Institutions are important, much more so than who is voted into power at any given time. Since 1987, Taiwan has embarked on a road to democracy and rule of law. There are formal, institutionalized, competitive elections for government representatives at the local and national levels. But no matter which party is in power, and no matter how popular a mandate Taiwanese presidents enjoy, the political process in Taiwan eventually disappoints the vast majority of the citizens. Bills, even those initiated by the majority party’s counterparts in the executive branch, have a hard time being passed. Members of parliament are usually junior politicians, more interested in pandering to local constituents to set up for their governor runs than national issues. Votes are not represented equally across the nation. Worst of all, the responsibilities and powers between the President, Premier, and the Parliament are murky at best, leading to extra-constitutional decision making through party mechanisms rather than state mechanisms.

Furthermore, the social structures and traditions built over time during Japanese colonial rule and Chinese martial law remain in place. The few families who accumulated wealth through government dealings continue to hold court, while the economy suffers. Unemployment has risen, especially sharply for the 20-24 year olds. Business barons, like the heads of Farglory, Ting Hsin, Far East and Want Want, seem to extract benefits from common societal resources, be it land, the airwaves or public trust, with impunity, while the public feels powerless in holding them accountable. Meanwhile, the popular media feeds their audience’s need for vicarious glamour and tasteless spending, spotlighting the carefree and irresponsible lives of wealthy scions.

If my grandmother were still around, I am not sure what she would think of how Taiwan has turned out. Then again, I doubt my grandmother would think too much into these kinds of questions. She was a quiet person, who chose to accept institutional forces beyond her control. During her time, institutional forces were beyond her control; in a better Taiwan, that should not be the case.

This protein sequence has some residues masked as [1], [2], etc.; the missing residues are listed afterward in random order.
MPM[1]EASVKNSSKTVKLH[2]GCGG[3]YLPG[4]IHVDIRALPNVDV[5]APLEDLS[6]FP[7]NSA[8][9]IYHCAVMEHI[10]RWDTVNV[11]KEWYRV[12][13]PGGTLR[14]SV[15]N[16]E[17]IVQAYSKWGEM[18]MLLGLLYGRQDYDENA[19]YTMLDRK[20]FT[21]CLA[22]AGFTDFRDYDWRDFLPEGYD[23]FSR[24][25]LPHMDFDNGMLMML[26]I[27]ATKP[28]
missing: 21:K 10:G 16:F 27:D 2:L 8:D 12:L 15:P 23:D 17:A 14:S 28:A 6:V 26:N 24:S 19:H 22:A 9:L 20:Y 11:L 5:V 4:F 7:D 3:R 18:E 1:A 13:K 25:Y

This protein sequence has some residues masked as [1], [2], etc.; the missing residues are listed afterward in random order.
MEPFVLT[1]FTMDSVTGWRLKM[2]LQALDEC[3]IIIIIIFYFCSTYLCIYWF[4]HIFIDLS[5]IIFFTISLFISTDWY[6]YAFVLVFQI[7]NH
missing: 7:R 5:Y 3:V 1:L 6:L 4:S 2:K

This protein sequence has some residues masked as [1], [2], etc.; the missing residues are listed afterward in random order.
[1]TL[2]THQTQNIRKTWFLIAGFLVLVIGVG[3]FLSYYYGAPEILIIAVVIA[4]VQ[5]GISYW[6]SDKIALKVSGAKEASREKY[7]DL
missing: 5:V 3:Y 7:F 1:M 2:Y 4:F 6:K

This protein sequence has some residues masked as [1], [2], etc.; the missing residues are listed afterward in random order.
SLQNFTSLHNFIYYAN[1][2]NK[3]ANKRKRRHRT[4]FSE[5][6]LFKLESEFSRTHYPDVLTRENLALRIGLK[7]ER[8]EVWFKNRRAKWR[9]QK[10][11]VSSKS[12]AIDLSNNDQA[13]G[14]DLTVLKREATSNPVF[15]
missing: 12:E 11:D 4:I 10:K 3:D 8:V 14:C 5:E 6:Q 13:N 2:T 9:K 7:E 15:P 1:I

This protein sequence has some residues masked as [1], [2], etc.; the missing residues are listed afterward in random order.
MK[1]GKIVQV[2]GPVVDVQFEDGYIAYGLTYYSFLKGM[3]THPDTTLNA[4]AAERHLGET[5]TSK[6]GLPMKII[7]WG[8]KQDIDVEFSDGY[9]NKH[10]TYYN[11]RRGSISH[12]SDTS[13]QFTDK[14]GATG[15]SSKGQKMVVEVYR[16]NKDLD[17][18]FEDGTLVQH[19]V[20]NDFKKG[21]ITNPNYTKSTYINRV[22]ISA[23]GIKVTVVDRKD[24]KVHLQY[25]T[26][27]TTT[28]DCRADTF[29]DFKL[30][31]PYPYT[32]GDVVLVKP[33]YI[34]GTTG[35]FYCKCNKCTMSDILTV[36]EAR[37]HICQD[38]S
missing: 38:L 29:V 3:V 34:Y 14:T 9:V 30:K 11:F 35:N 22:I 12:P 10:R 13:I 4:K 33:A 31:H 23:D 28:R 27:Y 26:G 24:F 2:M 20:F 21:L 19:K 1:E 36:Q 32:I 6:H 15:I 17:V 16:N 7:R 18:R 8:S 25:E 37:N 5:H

When the excitement of the election inevitably subsides, I hope we, both the citizens of Taiwan, and those of us who study and care about Taiwan, return our focus to institutions. Taiwan deserves better institutions, and as outside observers who may be able to see the bigger picture more clearly, it is our job to drive the institutional changes that Taiwan needs.

Chieh-Ting Yeh is the co-founder and Editor-in-Chief of Ketagalan Media.


Ways of remembering – Green Island

Written by Mark Harrison.

Just off the south east coast of Taiwan, facing the Pacific Ocean, is the small atoll of Green Island. Over the four decades of Taiwan’s authoritarian rule from the 1940s to the 1980s, it was the location for a cluster of notorious prison camps that housed Taiwanese political prisoners. Thousands of people who opposed the government of Chiang Kai-shek and the Chinese Nationalists (Kuomingtang or KMT) spent years in isolated imprisonment and an unknown number died there.

Green Island (2016) is the title of a new novel by the Taiwanese-American author Shawna Yang Ryan. It tells a story of Taiwan that is little-appreciated in the English-speaking world, through the experiences of a family whose life is defined by authoritarianism.

Shawna Yang Ryan is from Sacramento, California and teaches creative writing at the University of Hawaii. This year she won the Elliot Cades Award for Literature for emerging writers. She is steeped in the west coast literary culture of the “Bay Area” and her work is championed by figures such as the doyen of the San Francisco literary scene Thomas Farber and the celebrated beat poet Gary Snyder.